If people in Newcastle love the products you’re selling, but they are less popular elsewhere, you can change your geo-targeting to Newcastle only. Just make sure you regularly review your results and make changes if necessary. After all, trends change, and you don’t want to miss out on new leads.

Another point to remember is that most campaigns have time periods when they perform better than others. This is different for each business and product, but once you’ve found your peak selling time, it can make selling your products or services a whole lot easier.

Bear in mind you don’t want to over-target.

If most of your customers buy around 12-2pm on a Thursday afternoon, it doesn’t mean that’s the only time you should run your ads. Keep testing and comparing metrics, and you’ll find other optimal times where you can utilise your PPC budget.

3. Master your negative keywords

According to Google, 98% of top-spending accounts have more than 250 negative keywords. There’s a reason for this.

Negative keywords pick up on your visitors’ intent and ensure you only attract those who are interested in your product or service.

For example, if your ad for luxury wine glasses says “Beautiful glasses to suit every occasion”, people who search for “Beautiful glasses” who are actually looking for reading glasses are also likely to see your ad. Adding “reading glasses” as a negative keyword will stop your ads from appearing in these searches.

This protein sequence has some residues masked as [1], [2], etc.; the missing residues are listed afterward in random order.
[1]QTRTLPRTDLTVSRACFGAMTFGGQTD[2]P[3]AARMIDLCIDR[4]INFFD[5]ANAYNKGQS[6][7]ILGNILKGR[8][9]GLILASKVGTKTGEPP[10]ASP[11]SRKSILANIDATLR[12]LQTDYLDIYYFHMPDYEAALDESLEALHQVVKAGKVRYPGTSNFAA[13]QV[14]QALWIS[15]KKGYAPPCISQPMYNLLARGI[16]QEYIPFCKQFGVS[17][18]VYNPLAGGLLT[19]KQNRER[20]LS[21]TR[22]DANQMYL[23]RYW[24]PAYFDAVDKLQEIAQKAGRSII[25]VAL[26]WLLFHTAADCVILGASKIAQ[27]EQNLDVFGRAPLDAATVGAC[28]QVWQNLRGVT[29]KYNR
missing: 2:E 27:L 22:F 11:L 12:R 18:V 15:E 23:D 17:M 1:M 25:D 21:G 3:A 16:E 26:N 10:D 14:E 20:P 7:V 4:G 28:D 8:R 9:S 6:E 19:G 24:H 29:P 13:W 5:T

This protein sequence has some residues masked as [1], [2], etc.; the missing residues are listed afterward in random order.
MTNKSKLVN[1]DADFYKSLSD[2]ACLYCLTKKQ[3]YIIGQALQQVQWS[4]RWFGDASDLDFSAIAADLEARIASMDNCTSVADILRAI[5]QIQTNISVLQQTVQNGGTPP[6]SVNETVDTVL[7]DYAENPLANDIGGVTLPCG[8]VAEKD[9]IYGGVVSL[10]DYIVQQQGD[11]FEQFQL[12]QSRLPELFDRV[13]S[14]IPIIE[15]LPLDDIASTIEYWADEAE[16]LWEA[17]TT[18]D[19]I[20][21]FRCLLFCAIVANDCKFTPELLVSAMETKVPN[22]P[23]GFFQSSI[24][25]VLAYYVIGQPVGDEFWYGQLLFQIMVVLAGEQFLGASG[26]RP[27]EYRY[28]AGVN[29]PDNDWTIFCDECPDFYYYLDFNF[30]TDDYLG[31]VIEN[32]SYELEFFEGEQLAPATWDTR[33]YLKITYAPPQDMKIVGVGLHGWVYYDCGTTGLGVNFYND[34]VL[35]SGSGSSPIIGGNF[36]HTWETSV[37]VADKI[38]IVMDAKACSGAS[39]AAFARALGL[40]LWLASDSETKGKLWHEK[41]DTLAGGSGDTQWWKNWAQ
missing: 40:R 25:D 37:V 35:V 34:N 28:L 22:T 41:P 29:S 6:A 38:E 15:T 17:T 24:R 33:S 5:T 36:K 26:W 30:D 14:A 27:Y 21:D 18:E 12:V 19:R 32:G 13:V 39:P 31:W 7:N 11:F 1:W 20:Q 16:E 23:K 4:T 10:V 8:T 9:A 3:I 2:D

They’re useful in many instances. For example:

  • If you want to minimise customers searching for free products, add the word ‘Free’ to your list.
  • If you sell running shoes for men but not women, add 'women’s sports shoes'.
  • If you sell laptops, but not desktop computers add 'desktop' and 'desktop computer’ so you don’t come up in those searches.

Ads which are targeted to the right audience will increase relevant clicks, which in turn minimises wasted spend.

4. Reduce your wasted spend

The average Google Ads account wastes 76% of its budget on the wrong search terms. How? Because they only analyse certain parts of data.

Just because you’re looking at conversions, it doesn’t mean you’re doing it effectively or in a way that will improve your performance. In fact, of the 2,000 PPC accounts that were analysed in the study above, only half of them were tracking most or all of their conversions.

You can avoid this by auditing the keywords you’re bidding on. These are the search terms people use to find you, so if they’re wrong or inaccurate, you’ll be wasting your money.